Sunday, October 6, 2013

Facebook 'LIKES' won't save lives

rculate of sick children claiming to offer donations for liking or sharing the photo
Facebook Like or Share Hoax

Facebook is exploited by all sorts of spammers but it is perhaps the photos that circulate of sick children claiming to offer donations for liking or sharing the photo that are among the worst. Facebook is never going to donate to some cause based on how many times you share or like a picture or status. If you’re a regular user then you've probably seen these photos that depict injured, disadvantaged or disabled children along with a message that asserts sharing or liking the photo results in either prayers or donations for the child. Have you ever clicked 'like' on a picture of a sick or disabled child on Facebook? Sometimes there's a caption that reads "for every like, Facebook will donate money to save this child", or "please like this photo to show this child that they're beautiful." Have you clicked? 

These photos are never genuine. No entity including Facebook condition donations of any kind on the number of Likes or Shares a photo gets, at least not in this manner. But it is important to scratch past the surface of this hoax and then ask if they’re not real then why do they exist? And the widely unknown answer to that question shows exactly how these unscrupulous scams work and highlights the extent as to how depraved scammers will go to make money. It also shows why you should never share or like these photos, even if it’s “just in case they’re true”. It is first important to realize that the vast majority of these scams exploit photos that have been taken elsewhere from the Internet and used without the permission of anyone related to the photo including the families of the children depicted. Such photos are taken from news websites, stolen from public Facebook photo albums and some have been known to be taken from medical journal websites. This in itself is deplorable since it causes much anguish for the families involved to see photos of their loved ones circulating Facebook under false pretenses. In most cases the photos are old and outdated, and in at least one example the photo shows a child that had since passed away.
However it gets worse when you realize that these photos are often used to make scammers money. Scammers create Facebook pages and post consistent streams of content imploring users to like and share in order to accumulate followers. When the number of followers reaches a certain number then the Facebook Page can either be sold for financial gain or any number of other scams can be employed on the followers, such as survey scams or malware attacks. It is also worth noting that these scams promote “slacktivism” – the illusion you are helping a cause merely by pressing Like or Share when in reality this has no real world significance or benefits towards helping with an issue.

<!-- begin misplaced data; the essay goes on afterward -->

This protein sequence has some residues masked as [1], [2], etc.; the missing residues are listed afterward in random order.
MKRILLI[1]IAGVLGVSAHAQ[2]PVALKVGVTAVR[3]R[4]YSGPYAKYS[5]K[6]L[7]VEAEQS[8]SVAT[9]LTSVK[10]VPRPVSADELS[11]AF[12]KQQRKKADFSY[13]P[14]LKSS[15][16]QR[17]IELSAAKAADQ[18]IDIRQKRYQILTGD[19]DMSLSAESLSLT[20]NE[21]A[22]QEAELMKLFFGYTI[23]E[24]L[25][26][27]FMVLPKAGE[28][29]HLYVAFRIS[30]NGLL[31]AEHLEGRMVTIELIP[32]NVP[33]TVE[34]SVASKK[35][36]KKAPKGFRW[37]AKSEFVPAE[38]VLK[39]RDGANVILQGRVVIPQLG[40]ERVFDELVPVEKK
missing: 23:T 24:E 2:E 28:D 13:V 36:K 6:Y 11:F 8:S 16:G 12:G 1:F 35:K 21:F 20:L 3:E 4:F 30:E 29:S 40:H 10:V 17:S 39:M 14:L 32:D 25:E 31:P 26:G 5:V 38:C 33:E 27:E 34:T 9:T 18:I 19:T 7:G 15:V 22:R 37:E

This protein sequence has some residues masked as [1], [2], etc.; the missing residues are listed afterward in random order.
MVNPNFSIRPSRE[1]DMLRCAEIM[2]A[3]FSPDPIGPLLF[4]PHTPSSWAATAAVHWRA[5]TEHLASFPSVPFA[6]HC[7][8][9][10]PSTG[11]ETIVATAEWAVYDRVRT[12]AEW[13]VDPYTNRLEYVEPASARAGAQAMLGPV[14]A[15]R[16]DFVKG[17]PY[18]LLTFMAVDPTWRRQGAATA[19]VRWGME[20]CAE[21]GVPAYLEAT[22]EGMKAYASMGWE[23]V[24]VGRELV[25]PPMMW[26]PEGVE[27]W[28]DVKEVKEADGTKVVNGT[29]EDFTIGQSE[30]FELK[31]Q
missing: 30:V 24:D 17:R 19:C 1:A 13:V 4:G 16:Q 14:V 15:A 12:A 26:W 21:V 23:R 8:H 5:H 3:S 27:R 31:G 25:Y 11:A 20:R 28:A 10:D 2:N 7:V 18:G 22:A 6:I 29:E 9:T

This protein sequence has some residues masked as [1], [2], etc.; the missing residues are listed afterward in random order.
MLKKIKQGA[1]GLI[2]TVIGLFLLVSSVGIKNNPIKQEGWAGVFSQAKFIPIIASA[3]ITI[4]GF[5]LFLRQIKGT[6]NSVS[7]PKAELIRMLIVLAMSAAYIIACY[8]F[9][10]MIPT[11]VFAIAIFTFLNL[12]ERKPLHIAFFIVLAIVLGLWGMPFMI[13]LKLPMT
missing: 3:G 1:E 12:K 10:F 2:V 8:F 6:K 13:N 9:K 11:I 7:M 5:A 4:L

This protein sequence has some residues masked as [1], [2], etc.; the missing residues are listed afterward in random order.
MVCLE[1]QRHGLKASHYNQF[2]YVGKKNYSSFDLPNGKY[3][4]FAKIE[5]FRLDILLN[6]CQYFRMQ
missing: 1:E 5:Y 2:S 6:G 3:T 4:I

rculate of sick children claiming to offer donations for liking or sharing the photo
Facebook Hoax

 If Facebook were to ever donate money for a young boy's surgery, think for just a moment - would they really be so crass as to base it upon the number of times a message was shared? Further clues that should tell you that the story is bogus, is that there is no information to support the story of a young boy being attacked or the pay-per-share scheme. There's no link to an official Facebook blog entry, no link to a news story on a legitimate news outlet. If a friend of yours shares a message with you like this on Facebook remind them about the importance of not spreading chain letters and suggest that they inform all of their friends that they were mistaken.

To date, no hospital, charity, organization or Facebook have ever conditioned lifesaving operations, medicine or donations based on the number of times a photo, message or email is shared. Any photo or message to the contrary is just a sick hoax, either designed to waste the recipients time or scam their out of money. If you see such photos then we recommend doing the following -

1. Never Share or Like these photos. If you do you are playing right into the hoaxers hands and potentially causing great distress to the families involved, and of course you’re passing false information to all of your Facebook friends.

2. Avoid commenting on the photos. Even if you know the photo is a hoax a comment can make the post appear on the tickers of your Facebook friends and can help spread the photo.

3. Instead of a comment you can send a private message to the person who uploaded the photo and explain it is a sick hoax and ask them to remove it.

4. Report the photo. Many people who upload these photos will never take then down voluntarily, so Facebook will do it for you. Make Facebook aware of the photo by clicking the Report option

1 comment:

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